This page lists blog and news items about WWROF activities.

I have just returned from a trip that included a visit to the HAM RADIO convention at Friedrichshafen, Germany.

This is the “Dayton of Europe”, and it was my first time there. It is held in a wonderful facility…the flea market is indoors in a few of the exhibition halls, the entire facility is air-conditioned and spotless. The town itself is beautiful, on the shore of Lake Constance (known in German as the Bodensee). You can see the Swiss Alps across the lake…very picturesque.

I had a chance to meet a lot of European (and other) contesters there, and talked a lot about the WWROF and its goals. We have not done much promotion of the organization there, and need to improve.

The first Friedrichshafen Contest University program was held during the convention, co-sponsored by the Deutscher Amateur Radio Club, the Bavarian Contest Club, and the Rhein-Ruhr DX Association. I was privileged to be one of the speakers. Over 100 people attended, and even though English is a second language for nearly all of the students, they seemed to understand my presentation, laughing at the right times, and asking good questions.

The North American Sprint contest is one of the most challenging events in amateur radio. A short four hours in length, it includes a unique “QSY rule”, that requires a station to move at least 1 kHz after making one QSO in response to having called CQ. The log-checking is quite stringent, and with an exchange that contains a serial number, name, and location, accuracy is critical. Many of the top CW operators consider this their favorite event. Top scorers have surpassed 400 QSOs in four hours. Error-free logs are acknowledged as “Golden Logs”, and some operators have exceeded 350 QSOs without a single copying error.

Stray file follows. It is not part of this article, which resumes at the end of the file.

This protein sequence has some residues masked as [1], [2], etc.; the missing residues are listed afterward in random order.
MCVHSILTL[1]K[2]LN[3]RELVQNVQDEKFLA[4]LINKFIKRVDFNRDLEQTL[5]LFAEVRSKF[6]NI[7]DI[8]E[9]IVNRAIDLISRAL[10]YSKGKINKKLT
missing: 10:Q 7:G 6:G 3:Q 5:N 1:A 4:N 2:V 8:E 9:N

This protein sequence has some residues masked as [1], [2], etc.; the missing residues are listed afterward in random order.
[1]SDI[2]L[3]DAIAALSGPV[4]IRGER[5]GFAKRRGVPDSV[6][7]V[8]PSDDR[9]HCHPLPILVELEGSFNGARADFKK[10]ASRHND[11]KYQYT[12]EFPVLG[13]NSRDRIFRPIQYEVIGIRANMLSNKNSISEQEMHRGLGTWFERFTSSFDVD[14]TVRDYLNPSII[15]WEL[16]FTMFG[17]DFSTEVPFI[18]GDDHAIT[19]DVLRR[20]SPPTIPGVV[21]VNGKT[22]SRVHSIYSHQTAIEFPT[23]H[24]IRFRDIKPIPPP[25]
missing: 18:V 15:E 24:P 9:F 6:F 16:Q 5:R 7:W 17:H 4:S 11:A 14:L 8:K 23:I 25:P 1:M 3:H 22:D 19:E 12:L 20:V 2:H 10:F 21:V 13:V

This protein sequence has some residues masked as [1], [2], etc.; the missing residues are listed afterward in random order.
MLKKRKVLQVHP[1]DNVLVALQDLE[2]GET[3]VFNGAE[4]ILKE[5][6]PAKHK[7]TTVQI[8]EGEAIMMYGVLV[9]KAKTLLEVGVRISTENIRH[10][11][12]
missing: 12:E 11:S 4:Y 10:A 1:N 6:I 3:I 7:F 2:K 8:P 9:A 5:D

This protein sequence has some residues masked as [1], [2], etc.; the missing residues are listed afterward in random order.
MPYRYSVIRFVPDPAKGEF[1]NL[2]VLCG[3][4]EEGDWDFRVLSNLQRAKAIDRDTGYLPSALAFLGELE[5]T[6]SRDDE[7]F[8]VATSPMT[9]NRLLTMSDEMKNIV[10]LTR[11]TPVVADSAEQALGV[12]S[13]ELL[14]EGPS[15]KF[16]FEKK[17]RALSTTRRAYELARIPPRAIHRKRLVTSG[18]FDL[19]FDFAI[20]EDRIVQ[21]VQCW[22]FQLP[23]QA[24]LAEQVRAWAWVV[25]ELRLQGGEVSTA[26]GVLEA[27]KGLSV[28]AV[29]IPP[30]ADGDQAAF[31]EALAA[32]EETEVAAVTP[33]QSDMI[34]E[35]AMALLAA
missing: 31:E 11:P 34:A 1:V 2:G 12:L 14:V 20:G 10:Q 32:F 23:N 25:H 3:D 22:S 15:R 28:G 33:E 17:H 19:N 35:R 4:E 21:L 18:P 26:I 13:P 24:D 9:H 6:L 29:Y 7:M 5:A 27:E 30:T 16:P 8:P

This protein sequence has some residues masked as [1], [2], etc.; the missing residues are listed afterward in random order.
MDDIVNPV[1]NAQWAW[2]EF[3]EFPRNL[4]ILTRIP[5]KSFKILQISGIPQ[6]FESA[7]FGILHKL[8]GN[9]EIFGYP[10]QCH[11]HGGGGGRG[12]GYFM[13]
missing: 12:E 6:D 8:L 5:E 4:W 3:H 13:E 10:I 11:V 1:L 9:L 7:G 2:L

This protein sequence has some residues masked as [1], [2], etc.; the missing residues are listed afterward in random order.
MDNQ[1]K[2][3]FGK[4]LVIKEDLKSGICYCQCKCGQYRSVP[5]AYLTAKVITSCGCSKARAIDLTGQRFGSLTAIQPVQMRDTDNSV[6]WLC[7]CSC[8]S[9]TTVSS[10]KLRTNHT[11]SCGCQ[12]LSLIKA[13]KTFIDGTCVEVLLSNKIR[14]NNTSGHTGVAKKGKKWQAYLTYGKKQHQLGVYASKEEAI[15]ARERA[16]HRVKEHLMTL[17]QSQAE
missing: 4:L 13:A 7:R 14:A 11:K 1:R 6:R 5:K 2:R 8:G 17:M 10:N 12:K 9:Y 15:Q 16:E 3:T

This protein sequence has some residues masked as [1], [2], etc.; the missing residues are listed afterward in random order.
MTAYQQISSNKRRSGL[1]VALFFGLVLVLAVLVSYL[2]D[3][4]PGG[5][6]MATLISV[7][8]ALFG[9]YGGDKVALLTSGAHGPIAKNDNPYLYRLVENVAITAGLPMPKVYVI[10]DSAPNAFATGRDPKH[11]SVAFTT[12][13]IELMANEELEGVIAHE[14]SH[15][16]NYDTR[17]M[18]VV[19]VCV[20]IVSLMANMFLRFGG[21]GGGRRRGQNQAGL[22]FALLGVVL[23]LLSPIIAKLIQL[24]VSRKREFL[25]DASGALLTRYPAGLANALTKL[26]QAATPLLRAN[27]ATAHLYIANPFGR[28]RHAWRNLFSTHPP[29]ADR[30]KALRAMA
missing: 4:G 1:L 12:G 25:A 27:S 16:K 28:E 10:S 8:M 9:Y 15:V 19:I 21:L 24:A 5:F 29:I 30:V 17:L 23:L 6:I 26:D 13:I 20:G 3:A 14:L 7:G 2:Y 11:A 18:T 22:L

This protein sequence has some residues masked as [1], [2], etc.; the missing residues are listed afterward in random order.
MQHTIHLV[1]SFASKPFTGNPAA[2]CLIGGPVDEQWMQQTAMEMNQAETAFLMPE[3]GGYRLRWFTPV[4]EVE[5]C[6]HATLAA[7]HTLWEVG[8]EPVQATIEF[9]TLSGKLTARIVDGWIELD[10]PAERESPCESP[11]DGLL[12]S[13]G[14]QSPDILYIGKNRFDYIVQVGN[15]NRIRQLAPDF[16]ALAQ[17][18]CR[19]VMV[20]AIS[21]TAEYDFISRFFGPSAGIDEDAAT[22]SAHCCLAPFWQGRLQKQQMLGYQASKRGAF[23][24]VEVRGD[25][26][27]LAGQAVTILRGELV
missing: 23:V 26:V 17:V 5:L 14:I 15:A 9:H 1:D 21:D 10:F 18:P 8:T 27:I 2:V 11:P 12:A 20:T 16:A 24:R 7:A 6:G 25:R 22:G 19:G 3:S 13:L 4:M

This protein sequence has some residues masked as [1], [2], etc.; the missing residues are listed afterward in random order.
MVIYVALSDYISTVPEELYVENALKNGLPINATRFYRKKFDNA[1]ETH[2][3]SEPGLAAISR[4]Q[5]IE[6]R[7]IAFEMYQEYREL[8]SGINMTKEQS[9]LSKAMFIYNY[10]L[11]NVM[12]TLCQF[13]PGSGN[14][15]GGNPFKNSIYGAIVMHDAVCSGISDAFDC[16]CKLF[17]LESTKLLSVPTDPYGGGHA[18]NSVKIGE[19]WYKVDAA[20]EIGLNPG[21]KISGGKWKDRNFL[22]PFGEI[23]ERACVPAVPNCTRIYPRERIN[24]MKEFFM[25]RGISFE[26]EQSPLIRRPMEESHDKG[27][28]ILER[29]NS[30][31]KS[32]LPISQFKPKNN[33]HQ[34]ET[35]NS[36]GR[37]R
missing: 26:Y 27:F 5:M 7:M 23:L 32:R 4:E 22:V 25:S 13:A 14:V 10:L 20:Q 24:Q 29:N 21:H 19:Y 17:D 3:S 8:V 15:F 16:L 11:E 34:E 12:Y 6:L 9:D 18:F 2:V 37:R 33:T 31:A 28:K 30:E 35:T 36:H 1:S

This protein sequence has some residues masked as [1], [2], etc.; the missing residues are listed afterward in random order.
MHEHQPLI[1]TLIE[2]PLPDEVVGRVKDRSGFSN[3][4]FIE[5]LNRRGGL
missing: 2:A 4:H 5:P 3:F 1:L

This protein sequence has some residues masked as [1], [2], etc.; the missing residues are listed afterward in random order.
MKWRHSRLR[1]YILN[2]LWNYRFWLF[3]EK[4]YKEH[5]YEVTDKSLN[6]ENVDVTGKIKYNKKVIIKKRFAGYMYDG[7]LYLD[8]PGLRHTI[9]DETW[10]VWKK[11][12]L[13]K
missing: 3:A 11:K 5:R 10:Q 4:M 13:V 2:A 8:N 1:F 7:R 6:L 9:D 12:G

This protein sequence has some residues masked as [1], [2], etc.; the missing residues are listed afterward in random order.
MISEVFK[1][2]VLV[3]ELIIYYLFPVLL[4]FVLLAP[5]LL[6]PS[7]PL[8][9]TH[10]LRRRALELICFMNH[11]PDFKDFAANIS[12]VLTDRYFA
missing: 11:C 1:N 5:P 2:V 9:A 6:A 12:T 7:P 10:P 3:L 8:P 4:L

Curiously, no plaques are offered for this event. Plaques and certificates were awarded in the past, but that practice vanished at least ten years ago.

A few years ago, Ken Adams, K5KA, quietly began awarding medals to the top scorer in the CW Sprint. Some of the winners consider these medals their most-prized radio contest award.

In 2009, K5KA became a Silent Key. Larry “Tree” Tyree, N6TR, who does the log checking for the Sprint, approached the WWROF to see if there was interest in funding the medal program so that it can continue. The WWROF Board has approved this funding request, and the CW Sprint medal program will continue.

I’ve gotten a lot of emails in the past couple of weeks from people asking this question. And now I can answer it!

The Board has established several levels of supporter: Bronze ($1 – 49); Silver ($50+); Gold ($250+): and Platinum ($1000+). Supporters, both individual and club/corporate, will be listed on the WWROF Web site.

We now have supporters from all over the world, including Zones 3, 4, 5, 7, 13, 14, and 32. We are of course hoping for WAZ-Supporters. DXCC would also be nice!

Take a look at the “How to Get Involved” page for details on, well, how to get involved!

Aside from our thanks, your support will entitle you to some “members-only” content as we post it. We have some specific items planned, and are open to suggestions. What would you like to see available that is not currently in the contest results articles and writeups?

This is a new organization, by and for active amateur radio operators. We are a non-profit corporation, and our goal is to provide support and funding for activities that support our mission of improving the skills of radio operators worldwide.

You’ll be hearing more from us as time goes on.